Key Take-Away: More than ever, brands should focus on providing Moms with opportunities for connectivity, both online and offline, rather than just information, expertise or coupons. Tactics such as forming Mom Ambassador programs offer them significant opportunities to build relationships and leads them to effusively thank the brand for bringing them together.

Geo-Targeted Local Gatherings: With the frenzied pace of today's Moms, many women find that friendships and relationships often fall to the wayside. With just 19% living in the community where they grew up, Moms desperately seek new connections and they struggle: 58% report experiencing loneliness in the past month, and 4 out of 5 need more friends in their lives. Offline events give them the opportunity to meet fellow Moms they know from online communities.

Key Take-Away: In developing Mom-focused consumer campaigns, brands have to think locally while reaching globally. Robust geo-targeted programs with both online and offline components enable Moms to relate brands to their daily lives, and offline events help them build local relationships and connections with fellow Moms in their communities.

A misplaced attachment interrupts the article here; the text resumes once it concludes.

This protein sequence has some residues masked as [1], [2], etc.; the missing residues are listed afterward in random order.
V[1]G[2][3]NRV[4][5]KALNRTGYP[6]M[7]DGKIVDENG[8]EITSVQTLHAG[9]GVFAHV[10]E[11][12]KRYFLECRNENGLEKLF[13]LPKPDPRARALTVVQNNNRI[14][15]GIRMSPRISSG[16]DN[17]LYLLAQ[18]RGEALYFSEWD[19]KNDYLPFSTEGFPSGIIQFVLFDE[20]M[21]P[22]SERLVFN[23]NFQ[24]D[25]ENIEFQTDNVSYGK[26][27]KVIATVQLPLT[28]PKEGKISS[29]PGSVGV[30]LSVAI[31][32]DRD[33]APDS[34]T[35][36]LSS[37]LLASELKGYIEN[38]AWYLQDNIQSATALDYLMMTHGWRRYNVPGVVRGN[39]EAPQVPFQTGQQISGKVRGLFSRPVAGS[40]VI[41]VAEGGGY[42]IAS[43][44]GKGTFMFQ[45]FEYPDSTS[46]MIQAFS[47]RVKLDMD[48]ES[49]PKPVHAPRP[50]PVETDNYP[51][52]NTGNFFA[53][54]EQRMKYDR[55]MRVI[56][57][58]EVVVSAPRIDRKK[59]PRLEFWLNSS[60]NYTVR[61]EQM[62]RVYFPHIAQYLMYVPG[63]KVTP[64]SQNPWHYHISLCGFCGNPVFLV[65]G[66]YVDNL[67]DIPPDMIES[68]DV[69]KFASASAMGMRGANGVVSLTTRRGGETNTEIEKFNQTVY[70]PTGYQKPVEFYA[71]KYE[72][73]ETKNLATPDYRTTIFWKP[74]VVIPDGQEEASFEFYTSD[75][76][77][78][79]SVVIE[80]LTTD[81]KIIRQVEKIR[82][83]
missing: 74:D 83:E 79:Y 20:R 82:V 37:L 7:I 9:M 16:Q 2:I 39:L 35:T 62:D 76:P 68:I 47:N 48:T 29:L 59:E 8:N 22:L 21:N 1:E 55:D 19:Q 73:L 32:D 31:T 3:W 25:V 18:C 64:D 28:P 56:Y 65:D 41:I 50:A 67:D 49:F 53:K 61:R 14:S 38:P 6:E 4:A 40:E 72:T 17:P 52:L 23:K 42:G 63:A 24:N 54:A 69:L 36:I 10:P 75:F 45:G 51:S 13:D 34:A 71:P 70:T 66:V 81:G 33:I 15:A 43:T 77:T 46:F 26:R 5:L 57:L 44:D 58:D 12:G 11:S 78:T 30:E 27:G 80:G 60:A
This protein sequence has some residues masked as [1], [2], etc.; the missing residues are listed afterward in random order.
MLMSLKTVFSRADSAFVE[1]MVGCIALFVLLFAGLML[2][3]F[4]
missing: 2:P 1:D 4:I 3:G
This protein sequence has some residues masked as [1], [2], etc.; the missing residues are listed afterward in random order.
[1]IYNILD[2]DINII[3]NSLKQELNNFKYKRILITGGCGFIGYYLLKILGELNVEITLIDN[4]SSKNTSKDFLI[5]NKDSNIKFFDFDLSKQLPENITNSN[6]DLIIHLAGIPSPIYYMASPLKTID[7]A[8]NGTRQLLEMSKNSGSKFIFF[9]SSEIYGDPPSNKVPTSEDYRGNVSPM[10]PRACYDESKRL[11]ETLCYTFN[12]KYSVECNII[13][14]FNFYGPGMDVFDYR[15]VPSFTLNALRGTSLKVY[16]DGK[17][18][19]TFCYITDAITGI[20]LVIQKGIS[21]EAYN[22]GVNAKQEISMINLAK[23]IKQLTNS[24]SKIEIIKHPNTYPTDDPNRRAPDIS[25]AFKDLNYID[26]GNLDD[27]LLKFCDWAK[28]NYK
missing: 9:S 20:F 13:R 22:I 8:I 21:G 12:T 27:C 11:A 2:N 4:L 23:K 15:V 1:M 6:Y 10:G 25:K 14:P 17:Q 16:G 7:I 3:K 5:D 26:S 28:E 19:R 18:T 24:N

• Rise in Social Network Participation Due to Friendship Seeking: Millions of Moms turn to sites like Gather.com (Mom groups), along with Twitter (shared passions), Facebook (reconnections with family and friends) and Linked-In (business-related) for connectivity.

Key Take-Away: By facilitating connectivity and community on these platforms, brands can build tremendous and lasting loyalty among their Mom brand enthusiasts.

For a copy of this research study, please contact Tracey Hope-Ross, VP Social Media and Research: tracey@momcentral.com or 617-244-3002. To find out how brands can effectively utilize these insights, please contact Stacy DeBroff, CEO at stacy@momcentral.com or 617-244-3002.

0 comments on "Help Them Make Friends".

  1. Jonathan Hall from American Pop
    commented on: October 21, 2009 at 12:36 p.m.